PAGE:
finger

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finger

1. tv. to point someone out; to identify someone (as having done something, been somewhere, etc.). Pete fingered Marty as being the one who arrived first.
2. n. someone who identifies criminals for the police; a police informer. (Underworld.) Taylor has become a finger for the cops.
3. n. an amount of liquor poured into a glass equal to the width of a finger. Britney said she only drank one finger, but the glass was five inches in diameter!
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References in periodicals archive ?
Teaching solid reading skills, just as in teaching accuracy in fingering, requires many successive weekly repetitions before these are developed into skills and habits.
Q: I have transfer students who consistently ignore fingerings I write in the score.
A student who will not finger carefully probably does not practice well in many areas, although the problems may seem most obvious in the fingerings.
The Art of Piano Fingering, Traditional, Advanced and Innovative (e-book), by Rami Bar-Niv.
When troubleshooting the cause of roughness in a section, before concluding that something in my physical approach must be adjusted, I first assume there's an easier fingering.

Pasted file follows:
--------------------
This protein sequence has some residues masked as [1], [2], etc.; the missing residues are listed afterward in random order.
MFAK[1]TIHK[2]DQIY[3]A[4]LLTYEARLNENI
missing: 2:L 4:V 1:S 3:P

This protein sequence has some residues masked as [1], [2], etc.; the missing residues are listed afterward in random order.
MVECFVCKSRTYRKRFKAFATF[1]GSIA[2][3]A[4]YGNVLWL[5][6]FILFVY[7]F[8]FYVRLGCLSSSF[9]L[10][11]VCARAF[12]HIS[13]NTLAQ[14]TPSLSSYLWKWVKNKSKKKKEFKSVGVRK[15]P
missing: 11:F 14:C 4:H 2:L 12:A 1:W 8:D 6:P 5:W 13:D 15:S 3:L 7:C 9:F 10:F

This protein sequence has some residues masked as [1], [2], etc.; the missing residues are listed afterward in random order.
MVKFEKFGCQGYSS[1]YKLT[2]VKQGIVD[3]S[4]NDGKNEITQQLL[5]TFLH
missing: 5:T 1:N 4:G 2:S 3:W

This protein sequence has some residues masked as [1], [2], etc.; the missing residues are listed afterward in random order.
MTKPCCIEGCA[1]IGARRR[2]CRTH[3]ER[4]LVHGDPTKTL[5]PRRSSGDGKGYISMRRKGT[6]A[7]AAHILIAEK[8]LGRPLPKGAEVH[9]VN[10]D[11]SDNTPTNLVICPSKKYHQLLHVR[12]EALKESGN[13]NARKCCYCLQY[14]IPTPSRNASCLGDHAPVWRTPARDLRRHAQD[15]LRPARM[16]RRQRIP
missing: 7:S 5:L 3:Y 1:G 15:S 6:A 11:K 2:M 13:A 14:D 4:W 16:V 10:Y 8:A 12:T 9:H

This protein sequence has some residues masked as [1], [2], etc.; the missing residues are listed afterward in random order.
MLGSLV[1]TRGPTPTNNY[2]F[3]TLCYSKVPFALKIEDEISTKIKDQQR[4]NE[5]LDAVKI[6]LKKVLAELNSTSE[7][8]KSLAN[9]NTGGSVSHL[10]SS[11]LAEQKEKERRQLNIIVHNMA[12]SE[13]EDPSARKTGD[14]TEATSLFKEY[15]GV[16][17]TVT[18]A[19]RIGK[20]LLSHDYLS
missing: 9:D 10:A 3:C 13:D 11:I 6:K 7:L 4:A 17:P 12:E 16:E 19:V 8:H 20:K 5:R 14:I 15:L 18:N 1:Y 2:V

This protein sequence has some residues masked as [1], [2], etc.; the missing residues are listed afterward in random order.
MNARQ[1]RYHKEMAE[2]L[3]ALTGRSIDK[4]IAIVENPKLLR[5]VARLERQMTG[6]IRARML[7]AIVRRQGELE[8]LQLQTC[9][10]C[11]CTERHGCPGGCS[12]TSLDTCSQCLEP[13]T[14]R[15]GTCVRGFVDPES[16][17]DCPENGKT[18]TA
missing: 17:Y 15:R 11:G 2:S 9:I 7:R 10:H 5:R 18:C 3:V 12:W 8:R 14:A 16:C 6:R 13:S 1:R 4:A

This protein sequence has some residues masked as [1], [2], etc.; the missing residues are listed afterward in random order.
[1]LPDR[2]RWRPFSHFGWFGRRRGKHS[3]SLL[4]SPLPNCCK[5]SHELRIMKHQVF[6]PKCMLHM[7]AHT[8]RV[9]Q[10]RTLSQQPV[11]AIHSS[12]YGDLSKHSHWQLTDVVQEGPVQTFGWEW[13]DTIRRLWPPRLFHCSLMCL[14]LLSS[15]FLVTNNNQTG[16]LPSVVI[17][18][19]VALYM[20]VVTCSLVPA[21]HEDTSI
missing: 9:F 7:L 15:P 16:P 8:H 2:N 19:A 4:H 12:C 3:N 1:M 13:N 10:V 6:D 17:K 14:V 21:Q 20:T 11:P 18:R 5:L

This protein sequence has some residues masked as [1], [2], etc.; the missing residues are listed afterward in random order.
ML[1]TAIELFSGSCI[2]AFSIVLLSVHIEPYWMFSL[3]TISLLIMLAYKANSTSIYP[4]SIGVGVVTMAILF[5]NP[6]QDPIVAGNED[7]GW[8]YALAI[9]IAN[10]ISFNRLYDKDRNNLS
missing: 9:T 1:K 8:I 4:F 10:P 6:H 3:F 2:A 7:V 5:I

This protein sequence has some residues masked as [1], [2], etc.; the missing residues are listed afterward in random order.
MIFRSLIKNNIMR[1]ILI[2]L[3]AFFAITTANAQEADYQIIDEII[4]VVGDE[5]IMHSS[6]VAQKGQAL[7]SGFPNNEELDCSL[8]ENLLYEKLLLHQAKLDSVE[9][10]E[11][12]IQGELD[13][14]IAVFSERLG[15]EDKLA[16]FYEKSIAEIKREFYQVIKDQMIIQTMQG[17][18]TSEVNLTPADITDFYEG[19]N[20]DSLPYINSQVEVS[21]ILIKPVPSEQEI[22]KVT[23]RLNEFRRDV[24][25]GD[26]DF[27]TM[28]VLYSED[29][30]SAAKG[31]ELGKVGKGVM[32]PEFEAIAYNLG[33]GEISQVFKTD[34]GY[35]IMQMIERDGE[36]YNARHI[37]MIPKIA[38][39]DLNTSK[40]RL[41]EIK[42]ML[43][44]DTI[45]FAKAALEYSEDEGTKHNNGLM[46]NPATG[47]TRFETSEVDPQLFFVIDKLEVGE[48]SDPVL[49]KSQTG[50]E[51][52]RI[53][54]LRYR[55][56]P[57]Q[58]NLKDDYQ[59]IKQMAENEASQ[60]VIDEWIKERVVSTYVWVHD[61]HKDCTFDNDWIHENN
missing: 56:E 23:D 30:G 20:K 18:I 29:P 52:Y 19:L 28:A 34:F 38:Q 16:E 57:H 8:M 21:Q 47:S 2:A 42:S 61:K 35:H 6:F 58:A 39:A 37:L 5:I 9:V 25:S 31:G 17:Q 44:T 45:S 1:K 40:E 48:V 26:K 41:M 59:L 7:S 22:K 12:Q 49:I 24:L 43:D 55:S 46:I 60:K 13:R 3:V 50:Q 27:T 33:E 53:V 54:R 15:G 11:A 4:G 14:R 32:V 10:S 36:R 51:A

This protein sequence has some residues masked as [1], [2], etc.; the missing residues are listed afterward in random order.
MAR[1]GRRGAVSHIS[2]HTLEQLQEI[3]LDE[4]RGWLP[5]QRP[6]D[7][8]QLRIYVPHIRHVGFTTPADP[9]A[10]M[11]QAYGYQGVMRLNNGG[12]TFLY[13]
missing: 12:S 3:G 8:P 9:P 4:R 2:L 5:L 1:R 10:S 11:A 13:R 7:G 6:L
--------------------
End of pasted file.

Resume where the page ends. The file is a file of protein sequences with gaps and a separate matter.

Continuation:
I still consider the published fingering, but now, hopefully, it auditions on a level playing field alongside a host of others.
Frankly, I have been absolutely aghast when seeing the cockamamie fingerings I enslaved myself with in past times and, in many cases, these were totally my own concoctions.
Perhaps your student may need to do this with one line of music only in the beginning to see groupings and along with this, practice five-finger patterns to increase finger strength and dexterity, and practice scales and arpeggios to learn traditional patterns and fingering models to work on.
So many decisions needed to be made and so many difficulties mastered that the sheer complexity of what he was trying to do meant that he could not master the fingering issues.
With beginning students, strong fingering practices can be established through the study of five-finger patterns first (seeing the logic of a five-note hand position), and later through the study of scales, arpeggios and broken chords.
Grouping Fingers and Keys: A Visual Approach to Fingering Scales and Arpeggios, by Rosalie Gregory.
This book appears to be written by a piano teacher who has seen students struggle with the theoretical concepts of scale fingering and has struggled herself to find ways to make it easier for them.
Following the introductory material to each type of scale, the greater part of the book consists of pages with the notated scale or arpeggio (on facing pages), keyboard diagrams with the fingering written on them in colors and hand/color illustrations.
He found that small-handed players preferred the fingering that used smaller hand spans represented in Example 2b, even though more frequent shifts were required.
Avoid traditional legato octave fingerings (1-3, 1-4, 1-5), using 1-5 exclusively in conjunction with the pedal.